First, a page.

About the bill
H.R. 3299 amends the Revised Statutes, the Home Owners’ Loan Act, the Federal Credit Union Act, and the Federal Deposit Insurance Act to require the rate of interest on certain loans remain unchanged regardless of whether a bank has subsequently sold or assigned the loan to a third party.
In 2015, the United States Court of Appeals for the Second Circuit (Second Circuit) decided in Madden v. Midland Funding, LLC (Madden) that while the National Bank Act (NBA) allowed a federally chartered bank to charge interest under the laws of its home state on loans it makes nationwide, non-banks that bought those loans could not continue to collect that interest because non-banks are generally subject to the limits of the borrower’s state. The Second Circuit did not apply the “valid …
Sponsor and status
Sponsor. Representative for North Carolina's 10th congressional district. Republican.
Last Updated: Feb 15, 2018
Length: 6 pages
115th Congress (2017–2019)
This bill was introduced in a previous session of Congress and was passed by the House on February 14, 2018 but was never passed by the Senate.
Although this bill was not enacted, its provisions could have become law by being included in another bill. It is common for legislative text to be introduced concurrently in multiple bills (called companion bills), re-introduced in subsequent sessions of Congress in new bills, or added to larger bills (sometimes called omnibus bills).
3 Cosponsors (2 Democrats, 1 Republican)
What legislators are saying
“McHenry Bill Supporting Financial Inclusion For All Americans Passes House”
— Rep. Patrick McHenry [R-NC10] (Sponsor) on Feb 14, 2018
“Reps. Meeks and McHenry Introduce H.R. 3299 to Encourage Financial Innovation and Protect Consumers Access to Credit”
— Rep. Gregory Meeks [D-NY5] (Co-sponsor) on Jul 20, 2017
“Deploring Yet Another School Shooting”
— Rep. Steve Cohen [D-TN9] on Feb 16, 2018
Jul 11, 2016
Earlier Version — Introduced
This activity took place on a related bill, H.R. 5724 (114th).
Jul 19, 2017
Bills and resolutions are referred to committees which debate the bill before possibly sending it on to the whole chamber.
Nov 14, 2017
Considered by House Committee on Financial Services
A committee held a hearing or business meeting about the bill.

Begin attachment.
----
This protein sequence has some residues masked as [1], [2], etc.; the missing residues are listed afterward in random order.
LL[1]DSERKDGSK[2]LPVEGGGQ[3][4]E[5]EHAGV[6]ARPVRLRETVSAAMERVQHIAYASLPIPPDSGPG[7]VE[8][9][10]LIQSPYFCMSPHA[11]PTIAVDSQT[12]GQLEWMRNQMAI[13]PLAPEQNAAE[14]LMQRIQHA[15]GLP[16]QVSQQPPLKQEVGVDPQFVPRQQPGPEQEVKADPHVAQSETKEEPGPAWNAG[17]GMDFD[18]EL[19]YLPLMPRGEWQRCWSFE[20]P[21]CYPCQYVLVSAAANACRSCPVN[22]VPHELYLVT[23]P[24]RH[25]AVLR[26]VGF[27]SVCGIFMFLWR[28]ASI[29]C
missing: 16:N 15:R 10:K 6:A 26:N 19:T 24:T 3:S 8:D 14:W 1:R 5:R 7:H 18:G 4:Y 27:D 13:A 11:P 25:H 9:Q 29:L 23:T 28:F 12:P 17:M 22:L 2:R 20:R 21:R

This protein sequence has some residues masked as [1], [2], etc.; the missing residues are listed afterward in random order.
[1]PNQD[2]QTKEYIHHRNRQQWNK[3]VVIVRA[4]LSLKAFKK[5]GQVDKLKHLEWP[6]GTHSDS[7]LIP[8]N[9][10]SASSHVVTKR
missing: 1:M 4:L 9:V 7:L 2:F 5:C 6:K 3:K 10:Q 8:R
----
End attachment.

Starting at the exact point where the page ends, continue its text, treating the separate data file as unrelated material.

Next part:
Nov 15, 2017
A committee has voted to issue a report to the full chamber recommending that the bill be considered further. Only about 1 in 4 bills are reported out of committee.
Jan 30, 2018
Reported by House Committee on Financial Services
A committee issued a report on the bill, which often provides helpful explanatory background on the issue addressed by the bill and the bill's intentions.
Feb 14, 2018
Passed House (Senate next)
The bill was passed in a vote in the House. It goes to the Senate next.
H.R. 3299 (115th) was a bill in the United States Congress.
A bill must be passed by both the House and Senate in identical form and then be signed by the President to become law.
Bills numbers restart every two years. That means there are other bills with the number H.R. 3299. This is the one from the 115th Congress.
This bill was introduced in the 115th Congress, which met from Jan 3, 2017 to Jan 3, 2019. Legislation not passed by the end of a Congress is cleared from the books.
How to cite this information.
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GovTrack.us. (2023). H.R. 3299 — 115th Congress: Protecting Consumers’ Access to Credit Act of 2017. Retrieved from https://www.govtrack.us/congress/bills/115/hr3299
“H.R. 3299 — 115th Congress: Protecting Consumers’ Access to Credit Act of 2017.” www.GovTrack.us. 2017. March 26, 2023 <https://www.govtrack.us/congress/bills/115/hr3299>
Protecting Consumers’ Access to Credit Act of 2017, H.R. 3299, 115th Cong..
|title=H.R. 3299 (115th)
|accessdate=March 26, 2023
|author=115th Congress (2017)
|date=July 19, 2017
|quote=Protecting Consumers’ Access to Credit Act of 2017
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GovTrack automatically collects legislative information from a variety of governmental and non-governmental sources. This page is sourced primarily from Congress.gov, the official portal of the United States Congress. Congress.gov is generally updated one day after events occur, and so legislative activity shown here may be one day behind. Data via the congress project.